Caring and Sharing

It’s good to care and, often, good to share. I’m using the word care to explain our action and reaction to both people and our environment. Just how we act or react to caring will inevitably also reveal our attitude to sharing. And the harsh truth is that if we don’t share then probably we don’t care. The other special descriptive word in this context is empathy. And I don’t mean sympathy.

Empathy helps us to feel as much for others as we do for ourselves. It’s like putting oneself in another person’s shoes and it enriches both our life and those who we are caring for. So, caring with empathy will profoundly affect every relationship we have – even with the environment. It modifies our relationship with a loved one as well as enhancing our own feeling of wellbeing. Which just goes to show that caring is at the core of our life. No care – no love.

As for sharing, well…can you imagine what a life alone would be like without an opportunity to share? To not be able to share some time with another will inevitably result in loneliness and is likely have a serious effect on our mental and physical health. We were meant to be paired and shared! And if for some reason we are not in either state, most of us will try to fill the gap, to compensate by actively seeking company either as a couple again, or within a like-minded group. I thank God, daily, for my friends and family!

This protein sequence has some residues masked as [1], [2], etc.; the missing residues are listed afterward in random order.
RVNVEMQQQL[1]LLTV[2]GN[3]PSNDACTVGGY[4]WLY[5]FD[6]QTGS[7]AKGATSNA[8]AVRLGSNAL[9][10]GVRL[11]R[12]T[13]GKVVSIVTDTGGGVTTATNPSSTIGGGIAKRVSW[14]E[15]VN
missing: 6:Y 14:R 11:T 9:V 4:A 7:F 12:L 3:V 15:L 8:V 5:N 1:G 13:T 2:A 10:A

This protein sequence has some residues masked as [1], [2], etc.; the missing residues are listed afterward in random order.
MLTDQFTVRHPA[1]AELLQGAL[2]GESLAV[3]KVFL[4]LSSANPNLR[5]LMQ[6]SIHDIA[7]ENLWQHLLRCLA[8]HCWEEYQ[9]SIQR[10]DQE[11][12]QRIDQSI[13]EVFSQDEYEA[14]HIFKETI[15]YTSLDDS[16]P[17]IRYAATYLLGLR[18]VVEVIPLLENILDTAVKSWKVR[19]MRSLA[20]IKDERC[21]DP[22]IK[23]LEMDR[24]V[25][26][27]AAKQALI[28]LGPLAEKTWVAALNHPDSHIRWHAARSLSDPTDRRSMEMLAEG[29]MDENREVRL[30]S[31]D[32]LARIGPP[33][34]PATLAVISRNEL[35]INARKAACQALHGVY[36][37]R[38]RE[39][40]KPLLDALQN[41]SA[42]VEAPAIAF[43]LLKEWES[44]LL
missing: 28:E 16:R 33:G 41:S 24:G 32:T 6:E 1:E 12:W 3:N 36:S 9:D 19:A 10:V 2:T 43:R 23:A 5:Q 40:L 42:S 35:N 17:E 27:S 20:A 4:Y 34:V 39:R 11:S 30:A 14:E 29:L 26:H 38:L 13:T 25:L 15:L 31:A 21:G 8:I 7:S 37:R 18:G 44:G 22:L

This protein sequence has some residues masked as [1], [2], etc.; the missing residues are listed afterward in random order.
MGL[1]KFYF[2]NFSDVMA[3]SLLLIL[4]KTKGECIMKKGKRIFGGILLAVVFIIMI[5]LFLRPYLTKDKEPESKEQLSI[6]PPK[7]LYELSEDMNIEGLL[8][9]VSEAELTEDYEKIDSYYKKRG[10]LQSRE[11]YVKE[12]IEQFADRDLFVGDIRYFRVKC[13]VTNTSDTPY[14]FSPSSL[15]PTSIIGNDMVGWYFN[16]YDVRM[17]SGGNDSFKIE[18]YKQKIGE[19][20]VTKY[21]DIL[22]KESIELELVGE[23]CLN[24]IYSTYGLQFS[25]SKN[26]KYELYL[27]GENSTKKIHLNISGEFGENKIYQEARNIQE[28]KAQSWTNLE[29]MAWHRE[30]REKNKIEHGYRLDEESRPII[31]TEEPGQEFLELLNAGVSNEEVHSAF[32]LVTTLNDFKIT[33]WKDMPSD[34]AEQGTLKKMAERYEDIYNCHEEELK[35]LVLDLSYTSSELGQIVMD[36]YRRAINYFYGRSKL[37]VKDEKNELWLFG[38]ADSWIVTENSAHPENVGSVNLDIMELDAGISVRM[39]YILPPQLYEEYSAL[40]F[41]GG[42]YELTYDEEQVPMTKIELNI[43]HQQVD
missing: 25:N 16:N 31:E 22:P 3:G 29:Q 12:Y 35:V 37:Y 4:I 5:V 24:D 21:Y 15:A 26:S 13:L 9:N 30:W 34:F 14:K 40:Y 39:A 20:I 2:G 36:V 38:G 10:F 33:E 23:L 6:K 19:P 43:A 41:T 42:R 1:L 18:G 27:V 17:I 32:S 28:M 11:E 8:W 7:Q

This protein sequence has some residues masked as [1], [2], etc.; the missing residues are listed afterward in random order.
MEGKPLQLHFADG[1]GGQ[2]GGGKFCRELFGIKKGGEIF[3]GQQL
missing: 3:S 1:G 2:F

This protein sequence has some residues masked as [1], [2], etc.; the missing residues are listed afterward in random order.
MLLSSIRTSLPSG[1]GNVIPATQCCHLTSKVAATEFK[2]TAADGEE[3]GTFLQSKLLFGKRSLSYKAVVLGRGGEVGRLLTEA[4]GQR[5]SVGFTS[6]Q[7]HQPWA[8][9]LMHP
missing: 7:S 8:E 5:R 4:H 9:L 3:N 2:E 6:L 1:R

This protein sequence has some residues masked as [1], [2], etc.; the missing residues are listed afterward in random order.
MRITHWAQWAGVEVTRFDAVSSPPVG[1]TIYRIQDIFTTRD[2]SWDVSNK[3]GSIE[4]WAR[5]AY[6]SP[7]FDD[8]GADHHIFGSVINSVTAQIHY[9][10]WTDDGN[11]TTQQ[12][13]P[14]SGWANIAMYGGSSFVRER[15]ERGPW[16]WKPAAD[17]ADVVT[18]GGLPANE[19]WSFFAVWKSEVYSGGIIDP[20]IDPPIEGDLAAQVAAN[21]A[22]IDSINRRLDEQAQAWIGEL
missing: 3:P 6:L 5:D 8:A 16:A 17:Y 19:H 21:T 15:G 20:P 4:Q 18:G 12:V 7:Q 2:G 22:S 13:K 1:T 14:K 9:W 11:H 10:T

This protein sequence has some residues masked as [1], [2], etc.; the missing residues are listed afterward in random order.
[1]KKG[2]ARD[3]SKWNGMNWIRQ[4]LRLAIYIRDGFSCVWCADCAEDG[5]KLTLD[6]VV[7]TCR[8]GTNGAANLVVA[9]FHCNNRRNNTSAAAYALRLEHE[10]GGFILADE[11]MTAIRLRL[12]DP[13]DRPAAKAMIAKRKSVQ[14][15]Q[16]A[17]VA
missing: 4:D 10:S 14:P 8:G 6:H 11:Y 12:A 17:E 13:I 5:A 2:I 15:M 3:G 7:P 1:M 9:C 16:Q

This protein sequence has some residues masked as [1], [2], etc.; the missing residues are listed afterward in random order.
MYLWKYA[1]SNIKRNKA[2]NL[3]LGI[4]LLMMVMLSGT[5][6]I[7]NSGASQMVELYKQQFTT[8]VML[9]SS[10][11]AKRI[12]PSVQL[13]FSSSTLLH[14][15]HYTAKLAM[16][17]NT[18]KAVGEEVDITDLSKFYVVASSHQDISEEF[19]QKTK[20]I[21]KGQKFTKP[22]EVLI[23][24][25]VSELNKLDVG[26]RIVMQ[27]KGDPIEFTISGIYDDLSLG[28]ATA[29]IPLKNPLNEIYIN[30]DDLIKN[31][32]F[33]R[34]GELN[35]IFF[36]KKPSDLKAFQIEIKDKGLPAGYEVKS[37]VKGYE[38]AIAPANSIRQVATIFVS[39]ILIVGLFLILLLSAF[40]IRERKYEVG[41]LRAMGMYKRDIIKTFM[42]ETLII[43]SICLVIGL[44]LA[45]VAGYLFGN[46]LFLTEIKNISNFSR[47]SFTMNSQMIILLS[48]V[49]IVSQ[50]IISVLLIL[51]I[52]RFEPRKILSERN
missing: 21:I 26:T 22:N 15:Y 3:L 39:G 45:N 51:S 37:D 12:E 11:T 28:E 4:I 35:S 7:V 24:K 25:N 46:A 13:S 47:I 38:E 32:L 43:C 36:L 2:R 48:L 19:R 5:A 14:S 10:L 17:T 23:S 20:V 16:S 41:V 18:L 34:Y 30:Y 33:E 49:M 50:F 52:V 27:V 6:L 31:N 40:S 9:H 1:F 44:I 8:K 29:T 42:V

Caring and sharing, then, seem to be at the heart of our lives, and in general, we love it! See, I’m talking about emotions here, again. Some of us ‘wear our heart on our sleeve’ and our caring, or lack of it, shows. When in a group, we tend to gravitate to caring people, don’t we? Well, I do, anyway. I also suspect that my readers will be ‘caring people’ who are happiest in the company of like-minded folk among friends and associates.

Still, there are many (probably all of us!) who for private and deep reasons just don’t ‘mix’ well at some times in our lives. Each of us, and our environment, are constantly changing – evolving, worsening, and getting better. In that state of flux, don’t be surprised if someone you know sometimes seems ‘different’; maybe less responsive or less inclined to want to participate in our lives. As we know, time is a great healer, and that phase will usually pass. Be patient, and like me, you will probably quietly pray about that relationship and seek the healing nature of grace.

Real friendship is resilient but also perceptive. We’ve all learned to accept that personal likes and attitudes are infinitely variable, and that journey isn’t a long, straight, flat, road. It’s full of curves and hills, sometimes unsafe. But along the way we’ve learned to accept diversity and challenges, and we know about care – in every sense!